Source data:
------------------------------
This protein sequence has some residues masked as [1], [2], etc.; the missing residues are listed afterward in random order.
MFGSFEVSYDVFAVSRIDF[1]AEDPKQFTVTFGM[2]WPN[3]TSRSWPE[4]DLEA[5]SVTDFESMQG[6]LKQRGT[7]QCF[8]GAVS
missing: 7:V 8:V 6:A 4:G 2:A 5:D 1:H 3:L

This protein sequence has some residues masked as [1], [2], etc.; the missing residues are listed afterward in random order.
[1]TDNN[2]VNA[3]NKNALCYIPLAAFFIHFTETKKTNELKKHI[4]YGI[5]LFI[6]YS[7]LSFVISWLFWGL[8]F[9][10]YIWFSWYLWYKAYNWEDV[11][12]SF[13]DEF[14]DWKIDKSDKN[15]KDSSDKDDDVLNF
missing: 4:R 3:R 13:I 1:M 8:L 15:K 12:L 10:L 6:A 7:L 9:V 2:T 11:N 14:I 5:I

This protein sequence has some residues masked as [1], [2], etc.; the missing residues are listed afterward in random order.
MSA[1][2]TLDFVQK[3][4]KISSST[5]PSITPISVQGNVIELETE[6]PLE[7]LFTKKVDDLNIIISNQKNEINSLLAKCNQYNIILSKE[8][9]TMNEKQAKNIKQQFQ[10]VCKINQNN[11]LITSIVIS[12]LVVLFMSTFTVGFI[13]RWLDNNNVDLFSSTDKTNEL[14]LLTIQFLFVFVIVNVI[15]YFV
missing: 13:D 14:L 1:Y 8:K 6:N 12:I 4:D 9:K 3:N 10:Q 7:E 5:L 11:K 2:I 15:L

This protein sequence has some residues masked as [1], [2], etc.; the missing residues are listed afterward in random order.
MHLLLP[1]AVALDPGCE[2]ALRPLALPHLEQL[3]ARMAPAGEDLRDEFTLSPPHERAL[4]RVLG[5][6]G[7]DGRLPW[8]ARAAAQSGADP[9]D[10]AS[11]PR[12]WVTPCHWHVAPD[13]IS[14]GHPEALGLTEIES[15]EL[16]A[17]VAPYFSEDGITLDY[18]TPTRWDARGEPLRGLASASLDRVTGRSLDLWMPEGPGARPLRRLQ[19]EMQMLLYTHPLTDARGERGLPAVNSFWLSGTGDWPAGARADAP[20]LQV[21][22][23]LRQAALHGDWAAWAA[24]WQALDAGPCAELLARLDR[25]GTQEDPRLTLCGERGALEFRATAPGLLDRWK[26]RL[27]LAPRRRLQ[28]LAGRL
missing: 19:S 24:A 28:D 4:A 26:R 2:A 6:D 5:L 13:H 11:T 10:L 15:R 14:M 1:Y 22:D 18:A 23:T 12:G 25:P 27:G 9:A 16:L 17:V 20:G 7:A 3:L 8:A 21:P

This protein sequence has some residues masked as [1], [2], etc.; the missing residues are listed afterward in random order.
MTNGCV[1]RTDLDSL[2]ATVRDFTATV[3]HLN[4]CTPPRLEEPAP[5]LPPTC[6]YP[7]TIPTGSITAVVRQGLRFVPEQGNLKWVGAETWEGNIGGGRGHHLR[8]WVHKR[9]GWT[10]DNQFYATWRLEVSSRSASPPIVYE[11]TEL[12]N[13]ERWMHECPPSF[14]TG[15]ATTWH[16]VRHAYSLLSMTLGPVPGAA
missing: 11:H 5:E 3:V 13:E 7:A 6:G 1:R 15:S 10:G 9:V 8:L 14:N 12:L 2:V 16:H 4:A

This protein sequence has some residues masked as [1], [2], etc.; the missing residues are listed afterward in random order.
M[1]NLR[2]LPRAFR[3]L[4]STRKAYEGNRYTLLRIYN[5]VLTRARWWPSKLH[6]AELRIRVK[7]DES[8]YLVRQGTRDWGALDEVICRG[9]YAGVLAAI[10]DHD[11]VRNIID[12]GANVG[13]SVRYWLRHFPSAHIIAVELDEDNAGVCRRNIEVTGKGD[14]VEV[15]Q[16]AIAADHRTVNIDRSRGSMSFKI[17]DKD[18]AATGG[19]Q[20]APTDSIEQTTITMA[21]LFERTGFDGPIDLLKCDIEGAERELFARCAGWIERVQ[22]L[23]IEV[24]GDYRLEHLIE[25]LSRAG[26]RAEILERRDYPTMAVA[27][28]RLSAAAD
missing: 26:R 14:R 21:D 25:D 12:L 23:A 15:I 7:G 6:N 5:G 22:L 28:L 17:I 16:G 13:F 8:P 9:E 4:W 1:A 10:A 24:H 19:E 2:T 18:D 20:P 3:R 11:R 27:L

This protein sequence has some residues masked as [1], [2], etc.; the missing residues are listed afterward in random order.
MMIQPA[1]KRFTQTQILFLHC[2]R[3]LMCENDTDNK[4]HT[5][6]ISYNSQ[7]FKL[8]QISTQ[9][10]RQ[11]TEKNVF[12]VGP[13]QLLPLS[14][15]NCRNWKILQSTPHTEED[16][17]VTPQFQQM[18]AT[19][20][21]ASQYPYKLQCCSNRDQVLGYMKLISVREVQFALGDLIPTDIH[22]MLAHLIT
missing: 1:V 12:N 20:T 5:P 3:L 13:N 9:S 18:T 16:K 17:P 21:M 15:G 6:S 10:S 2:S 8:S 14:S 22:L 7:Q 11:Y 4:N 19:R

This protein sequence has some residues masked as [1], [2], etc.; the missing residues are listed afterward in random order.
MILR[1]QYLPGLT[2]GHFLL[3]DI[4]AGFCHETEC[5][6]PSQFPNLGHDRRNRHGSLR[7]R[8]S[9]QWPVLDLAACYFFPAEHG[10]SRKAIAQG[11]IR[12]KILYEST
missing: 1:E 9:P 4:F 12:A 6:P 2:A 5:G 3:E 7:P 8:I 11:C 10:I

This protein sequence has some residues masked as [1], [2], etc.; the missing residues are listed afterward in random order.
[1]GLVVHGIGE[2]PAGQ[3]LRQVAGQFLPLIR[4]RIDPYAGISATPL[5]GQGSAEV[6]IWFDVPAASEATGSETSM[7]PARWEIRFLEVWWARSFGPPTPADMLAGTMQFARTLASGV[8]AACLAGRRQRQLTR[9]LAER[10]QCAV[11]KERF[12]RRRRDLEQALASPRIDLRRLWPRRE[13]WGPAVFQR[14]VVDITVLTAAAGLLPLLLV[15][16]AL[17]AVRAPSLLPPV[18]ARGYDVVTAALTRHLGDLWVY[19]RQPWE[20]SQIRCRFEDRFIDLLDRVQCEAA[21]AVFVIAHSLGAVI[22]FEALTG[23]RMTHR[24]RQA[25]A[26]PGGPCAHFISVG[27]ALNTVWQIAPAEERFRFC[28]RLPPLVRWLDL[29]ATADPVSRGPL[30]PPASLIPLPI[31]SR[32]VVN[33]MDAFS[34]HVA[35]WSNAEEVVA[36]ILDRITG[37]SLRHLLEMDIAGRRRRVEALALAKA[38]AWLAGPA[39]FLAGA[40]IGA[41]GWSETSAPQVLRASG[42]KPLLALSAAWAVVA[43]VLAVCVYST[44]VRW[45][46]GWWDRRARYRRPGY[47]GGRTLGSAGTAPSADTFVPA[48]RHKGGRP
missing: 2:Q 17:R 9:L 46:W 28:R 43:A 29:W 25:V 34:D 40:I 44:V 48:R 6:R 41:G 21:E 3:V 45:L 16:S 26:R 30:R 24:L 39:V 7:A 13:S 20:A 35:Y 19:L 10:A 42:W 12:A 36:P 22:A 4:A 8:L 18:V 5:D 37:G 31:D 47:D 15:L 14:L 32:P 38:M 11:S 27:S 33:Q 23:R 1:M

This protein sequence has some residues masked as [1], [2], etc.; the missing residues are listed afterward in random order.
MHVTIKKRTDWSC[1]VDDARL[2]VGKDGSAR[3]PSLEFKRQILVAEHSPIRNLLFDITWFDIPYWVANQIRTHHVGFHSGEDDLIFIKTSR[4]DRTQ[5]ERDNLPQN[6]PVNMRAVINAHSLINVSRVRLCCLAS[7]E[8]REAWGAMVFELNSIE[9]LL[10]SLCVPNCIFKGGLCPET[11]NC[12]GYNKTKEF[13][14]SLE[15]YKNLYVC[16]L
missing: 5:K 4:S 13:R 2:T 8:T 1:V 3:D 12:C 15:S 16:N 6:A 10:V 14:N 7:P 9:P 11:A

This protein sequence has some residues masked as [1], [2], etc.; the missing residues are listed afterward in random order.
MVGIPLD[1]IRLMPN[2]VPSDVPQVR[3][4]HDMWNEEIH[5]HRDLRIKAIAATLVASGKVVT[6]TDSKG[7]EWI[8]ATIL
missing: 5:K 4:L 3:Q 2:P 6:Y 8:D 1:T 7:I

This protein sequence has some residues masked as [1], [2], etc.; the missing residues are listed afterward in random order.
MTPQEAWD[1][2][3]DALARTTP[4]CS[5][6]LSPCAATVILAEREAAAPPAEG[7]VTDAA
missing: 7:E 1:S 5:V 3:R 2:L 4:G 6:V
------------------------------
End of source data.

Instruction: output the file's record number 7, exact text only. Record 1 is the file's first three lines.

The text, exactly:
This protein sequence has some residues masked as [1], [2], etc.; the missing residues are listed afterward in random order.
MMIQPA[1]KRFTQTQILFLHC[2]R[3]LMCENDTDNK[4]HT[5][6]ISYNSQ[7]FKL[8]QISTQ[9][10]RQ[11]TEKNVF[12]VGP[13]QLLPLS[14][15]NCRNWKILQSTPHTEED[16][17]VTPQFQQM[18]AT[19][20][21]ASQYPYKLQCCSNRDQVLGYMKLISVREVQFALGDLIPTDIH[22]MLAHLIT
missing: 1:V 12:N 20:T 5:P 3:L 13:N 9:S 18:T 16:K 17:P 21:M 15:G 6:S 10:S 2:S 8:S 14:S 22:L 7:Q 11:Y 4:N 19:R